While it’s sensitive, candid, accomplished, and polished in all of the right ways, the new documentary film Yannick: An Artist’s Journey still feels like an artifact from another time. Because it is.
Shot before the pandemic lockdown, the Susan Froemke film documents Yannick Nézet-Séguin’s first season as music director at the Metropolitan Opera (2018-2019), though not neglecting the bigger biographical picture — including home movies, archival videos of his early performances, and, of course, his relationships with the Philadelphia Orchestra and his hometown Orchestre Metropolitain de Montreal. It plays Wednesday in theaters nationally in two Fathom Events screenings.
Typically, Nézet-Séguin can be a drive-by media presence: With his life moving so fast, press interviews can be limited to five to-the-point minutes. This film has seemingly unlimited access to him, with fly-on-the-wall rehearsal footage of Met productions of La Traviata and Dialogue of the Carmelites — and with stars such as Diana Damrau and Isabel Leonard looking and acting even more charismatic offstage than on.
To Froemke’s great credit, Nézet-Séguin’s story tells itself here, with well-chosen footage and occasional voiceovers. Refreshingly absent are testimonials from colleagues: We get to decide if he’s a swell guy.
The whole package would’ve landed at a moment of peak Yannick had the Met — and his tenure there — proceeded without pandemic interruptions and other hitches. Curiosity about Nézet-Séguin would be growing to insatiable proportions among the New York public, and seemingly with that assumption, the film assumes its audience is at least somewhat familiar with Nézet-Séguin and the operatic world he inhabits there.
Of course, nothing went as planned. Thus, this admirable film arrives oddly at a time when the Met’s immediate future is uncertain due to labor union turmoil. Nézet-Séguin’s prestige has been battered by a perceived lack of support for the Met orchestra (though, by some accounts, he did all that he could).
Even more odd, the Nézet-Séguin we see in 2018 and 2019 is not the one we now know from recent Philadelphia Orchestra webcast concerts.
After the March 2020 shutdown, longtime Yannick watchers could easily conclude that the enforced rest could be the best thing for him, considering his history of courting exhaustion. Based on glimmers from filmed orchestra performances in both Philadelphia and Montreal during the pandemic, we can look forward to seeing some significant evolution once full-orchestra, in-person performances recommence.
But did anybody predict his emergence in a more exuberant wardrobe? One that might be described as “Elton John goes to Florida”? His hair color keeps changing, and his shoulder tattoo is expanding.
“Don’t try to fit in. Just be yourself,” says Nézet-Séguin to a group of students in the film. “The world wants for artists to be their true selves.”
He’s taking his own advice, and not just in cosmetic matters. His latest Deutsche Grammophon recording Introspection: Solo Piano Sessions (his first as a solo pianist) is a mixed program with a particularly bold, original performance of Schubert’s Impromptu Op. 90 No. 1 that’s equally unexpected.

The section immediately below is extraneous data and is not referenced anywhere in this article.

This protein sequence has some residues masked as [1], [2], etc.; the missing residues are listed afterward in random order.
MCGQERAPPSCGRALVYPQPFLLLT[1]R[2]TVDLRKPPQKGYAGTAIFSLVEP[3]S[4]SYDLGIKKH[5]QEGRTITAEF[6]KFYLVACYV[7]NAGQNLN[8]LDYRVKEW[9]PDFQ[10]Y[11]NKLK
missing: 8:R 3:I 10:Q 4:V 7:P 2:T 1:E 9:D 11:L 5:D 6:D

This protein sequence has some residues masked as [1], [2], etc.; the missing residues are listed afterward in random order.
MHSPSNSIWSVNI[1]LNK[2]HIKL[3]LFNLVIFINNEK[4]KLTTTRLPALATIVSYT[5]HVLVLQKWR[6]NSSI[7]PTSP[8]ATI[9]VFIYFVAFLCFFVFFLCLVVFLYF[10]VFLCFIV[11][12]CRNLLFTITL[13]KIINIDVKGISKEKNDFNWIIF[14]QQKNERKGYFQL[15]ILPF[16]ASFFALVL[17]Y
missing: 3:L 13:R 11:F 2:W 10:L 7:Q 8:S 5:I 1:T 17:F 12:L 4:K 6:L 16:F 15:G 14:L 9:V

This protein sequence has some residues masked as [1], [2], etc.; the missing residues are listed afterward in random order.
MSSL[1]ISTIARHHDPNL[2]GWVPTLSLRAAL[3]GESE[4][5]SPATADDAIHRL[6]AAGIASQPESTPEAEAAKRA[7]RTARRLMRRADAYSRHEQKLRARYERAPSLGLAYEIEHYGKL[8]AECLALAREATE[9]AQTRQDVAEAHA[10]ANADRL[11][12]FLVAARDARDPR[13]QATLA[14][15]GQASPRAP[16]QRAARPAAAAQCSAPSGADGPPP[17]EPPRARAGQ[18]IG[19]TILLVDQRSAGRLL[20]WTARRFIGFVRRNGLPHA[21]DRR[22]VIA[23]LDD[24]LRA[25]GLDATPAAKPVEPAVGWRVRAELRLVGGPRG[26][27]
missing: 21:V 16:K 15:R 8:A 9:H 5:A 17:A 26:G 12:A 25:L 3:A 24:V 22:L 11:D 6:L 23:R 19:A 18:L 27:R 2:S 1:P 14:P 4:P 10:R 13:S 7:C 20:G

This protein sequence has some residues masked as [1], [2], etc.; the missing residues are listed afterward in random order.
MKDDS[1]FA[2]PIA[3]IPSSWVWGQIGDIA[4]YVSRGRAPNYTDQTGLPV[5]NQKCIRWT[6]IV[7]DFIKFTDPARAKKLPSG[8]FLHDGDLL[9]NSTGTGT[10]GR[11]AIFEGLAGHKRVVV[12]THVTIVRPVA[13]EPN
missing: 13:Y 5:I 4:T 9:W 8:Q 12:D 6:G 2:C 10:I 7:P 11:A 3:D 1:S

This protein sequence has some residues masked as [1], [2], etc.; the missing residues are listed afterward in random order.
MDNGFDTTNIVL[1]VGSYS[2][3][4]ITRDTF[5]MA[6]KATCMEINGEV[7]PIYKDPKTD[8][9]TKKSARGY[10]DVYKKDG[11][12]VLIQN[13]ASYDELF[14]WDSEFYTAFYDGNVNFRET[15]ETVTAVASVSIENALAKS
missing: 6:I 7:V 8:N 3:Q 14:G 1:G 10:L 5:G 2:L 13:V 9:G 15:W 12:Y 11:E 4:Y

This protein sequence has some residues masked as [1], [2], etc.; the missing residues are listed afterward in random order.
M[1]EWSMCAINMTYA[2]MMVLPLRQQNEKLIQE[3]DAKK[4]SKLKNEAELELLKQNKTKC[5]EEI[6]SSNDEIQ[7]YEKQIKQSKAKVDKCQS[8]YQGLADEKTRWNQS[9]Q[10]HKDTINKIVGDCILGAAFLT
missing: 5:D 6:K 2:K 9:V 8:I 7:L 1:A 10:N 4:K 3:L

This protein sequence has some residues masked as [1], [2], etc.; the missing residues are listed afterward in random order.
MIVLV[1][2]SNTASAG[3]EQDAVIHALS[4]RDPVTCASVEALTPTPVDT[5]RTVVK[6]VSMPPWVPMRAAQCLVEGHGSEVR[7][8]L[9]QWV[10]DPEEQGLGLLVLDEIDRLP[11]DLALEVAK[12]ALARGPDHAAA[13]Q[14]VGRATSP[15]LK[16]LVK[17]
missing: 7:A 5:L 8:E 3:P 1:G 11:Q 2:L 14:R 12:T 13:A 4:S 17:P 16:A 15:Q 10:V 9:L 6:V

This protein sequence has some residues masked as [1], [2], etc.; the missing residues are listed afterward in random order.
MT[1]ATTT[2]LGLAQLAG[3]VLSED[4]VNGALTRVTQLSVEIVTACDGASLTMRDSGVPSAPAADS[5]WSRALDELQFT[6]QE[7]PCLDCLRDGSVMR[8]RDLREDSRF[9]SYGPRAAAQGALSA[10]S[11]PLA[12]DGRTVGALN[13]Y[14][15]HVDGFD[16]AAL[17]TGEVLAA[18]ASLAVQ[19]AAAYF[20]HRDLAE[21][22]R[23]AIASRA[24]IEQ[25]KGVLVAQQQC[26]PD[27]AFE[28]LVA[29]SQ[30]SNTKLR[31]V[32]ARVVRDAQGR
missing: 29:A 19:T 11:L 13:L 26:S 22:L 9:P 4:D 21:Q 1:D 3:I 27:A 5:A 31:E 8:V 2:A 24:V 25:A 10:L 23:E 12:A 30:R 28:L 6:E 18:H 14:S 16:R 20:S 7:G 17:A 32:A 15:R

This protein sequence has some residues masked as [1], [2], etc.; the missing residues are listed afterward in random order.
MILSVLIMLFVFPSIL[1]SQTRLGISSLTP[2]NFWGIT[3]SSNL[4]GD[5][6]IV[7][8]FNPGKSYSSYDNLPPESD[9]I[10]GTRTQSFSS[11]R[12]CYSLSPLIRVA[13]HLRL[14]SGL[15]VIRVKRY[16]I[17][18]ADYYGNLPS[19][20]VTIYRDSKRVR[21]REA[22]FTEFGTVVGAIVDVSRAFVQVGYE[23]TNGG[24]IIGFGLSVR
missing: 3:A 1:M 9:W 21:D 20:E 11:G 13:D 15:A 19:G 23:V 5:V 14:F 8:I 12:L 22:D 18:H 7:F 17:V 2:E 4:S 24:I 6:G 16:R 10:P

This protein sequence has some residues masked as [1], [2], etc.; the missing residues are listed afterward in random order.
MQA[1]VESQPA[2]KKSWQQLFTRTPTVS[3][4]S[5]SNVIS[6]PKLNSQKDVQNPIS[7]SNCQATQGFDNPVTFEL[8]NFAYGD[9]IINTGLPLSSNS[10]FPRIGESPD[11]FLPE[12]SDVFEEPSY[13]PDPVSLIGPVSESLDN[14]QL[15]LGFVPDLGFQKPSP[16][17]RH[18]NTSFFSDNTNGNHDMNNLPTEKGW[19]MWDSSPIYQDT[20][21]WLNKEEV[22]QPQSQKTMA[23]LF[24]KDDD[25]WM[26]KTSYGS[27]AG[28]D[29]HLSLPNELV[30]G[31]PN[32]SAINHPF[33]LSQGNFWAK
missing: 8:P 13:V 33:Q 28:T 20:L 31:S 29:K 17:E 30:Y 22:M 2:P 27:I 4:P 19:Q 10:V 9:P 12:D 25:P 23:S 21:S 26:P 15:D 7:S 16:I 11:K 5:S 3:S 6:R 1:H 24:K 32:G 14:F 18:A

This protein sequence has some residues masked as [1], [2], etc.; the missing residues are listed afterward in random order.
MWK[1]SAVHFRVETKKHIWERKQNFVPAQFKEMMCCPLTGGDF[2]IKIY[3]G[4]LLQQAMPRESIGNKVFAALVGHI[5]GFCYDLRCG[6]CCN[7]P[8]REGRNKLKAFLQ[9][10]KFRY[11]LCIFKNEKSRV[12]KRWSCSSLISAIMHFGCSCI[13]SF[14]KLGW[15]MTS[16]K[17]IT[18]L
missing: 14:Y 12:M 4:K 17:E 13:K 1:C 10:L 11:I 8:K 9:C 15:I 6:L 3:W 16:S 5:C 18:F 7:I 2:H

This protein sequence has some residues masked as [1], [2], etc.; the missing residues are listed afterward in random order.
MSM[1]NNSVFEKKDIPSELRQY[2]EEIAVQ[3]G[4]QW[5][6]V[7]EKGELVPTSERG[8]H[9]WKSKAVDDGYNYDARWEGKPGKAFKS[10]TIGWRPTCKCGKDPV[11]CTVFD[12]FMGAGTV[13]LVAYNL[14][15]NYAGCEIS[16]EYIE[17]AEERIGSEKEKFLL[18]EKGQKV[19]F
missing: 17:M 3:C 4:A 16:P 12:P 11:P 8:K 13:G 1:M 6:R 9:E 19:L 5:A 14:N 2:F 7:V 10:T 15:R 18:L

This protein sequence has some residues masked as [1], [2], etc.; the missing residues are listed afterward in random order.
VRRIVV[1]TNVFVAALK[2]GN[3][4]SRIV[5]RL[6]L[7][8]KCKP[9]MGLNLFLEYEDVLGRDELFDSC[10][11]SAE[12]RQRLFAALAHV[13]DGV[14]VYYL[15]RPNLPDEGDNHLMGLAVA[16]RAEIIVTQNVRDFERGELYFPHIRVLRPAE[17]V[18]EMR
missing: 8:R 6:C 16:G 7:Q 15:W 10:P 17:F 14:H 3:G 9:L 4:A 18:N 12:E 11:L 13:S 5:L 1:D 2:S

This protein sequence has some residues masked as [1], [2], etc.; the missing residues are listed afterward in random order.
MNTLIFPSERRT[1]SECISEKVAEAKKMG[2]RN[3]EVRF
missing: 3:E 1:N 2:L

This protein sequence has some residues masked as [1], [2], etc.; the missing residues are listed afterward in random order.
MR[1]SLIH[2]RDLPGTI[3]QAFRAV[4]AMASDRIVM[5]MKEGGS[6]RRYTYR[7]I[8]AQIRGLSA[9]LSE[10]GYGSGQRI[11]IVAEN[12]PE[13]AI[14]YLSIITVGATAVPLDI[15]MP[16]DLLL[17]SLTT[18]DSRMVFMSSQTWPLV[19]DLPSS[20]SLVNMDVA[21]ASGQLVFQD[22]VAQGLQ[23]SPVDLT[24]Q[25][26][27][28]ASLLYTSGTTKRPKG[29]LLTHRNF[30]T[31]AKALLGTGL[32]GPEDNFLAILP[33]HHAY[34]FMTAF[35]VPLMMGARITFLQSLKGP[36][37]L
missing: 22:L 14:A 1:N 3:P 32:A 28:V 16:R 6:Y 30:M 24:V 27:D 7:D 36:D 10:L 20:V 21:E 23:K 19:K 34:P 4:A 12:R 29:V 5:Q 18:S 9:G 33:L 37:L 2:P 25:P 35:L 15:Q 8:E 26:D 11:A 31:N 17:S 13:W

Then again, Nézet-Séguin talks in the film about the opportunity for constant evolution in the life of a performing artist. While his Philadelphia predecessor Charles Dutoit was the same artist from one decade to the next, evolution was an essential part of Nézet-Séguin’s upbringing.
“Talent is hard work ... Talent isn’t a miracle. Talent is an accident,” says Anisia Campos, who was his piano teacher from ages 13 to 21, speaking on camera before her 2020 death. “The teacher doesn’t give you talent. ... Little by little, the teacher detects something in the student that the others don’t have. It’s not better, it’s not worse ... it’s different.” And more different as time goes on.
Talent also requires support in order to function at full speed.
His partner, Pierre Tourville, is a major presence in the film. As students, they became roommates of convenience, “and the rest is history,” he says, assuming you know what that means.
Their on-camera mutual affection stops at embraces — is the film tip-toeing around their relationship? — though it’s clear that Nézet-Séguin counts heavily on Tourville’s dressing room visits at intermission, perhaps as a significant source of the easy confidence that the conductor exudes on the podium.
As poised as Nézet-Séguin is, the film reveals that one German orchestra debut had him so nervous that he was forgetting to breathe.
His parents traveled with him early on, and yes, they have plenty of camera time, too, his charming mother Claudine showing his childhood drawings. (Young Yannick drew Jesus obsessively, sometimes with an extravagant wardrobe.) A well-preserved color video shows the child Yannick conducting to a recording of Ravel’s Bolero — with gestures that are less precise than what he uses now, but not all that different.
A bigger surprise makes him more endearing: At the beginning and end, Nézet-Séguin is seen collapsing in his dressing room after a performance, looking very depleted — and utterly alone. No matter how much star performers are bolstered by surrounding loved ones, they are going out on stage more or less by themselves. And in this film, you sense what fortitude that can take.
“Yannick: An Artist’s Journey” plays at 1 and 6:30 p.m. July 7 at the University 6 and a dozen suburban theaters around the region. Tickets: $15-18. Information: metopera.org/information/an-artists-journey.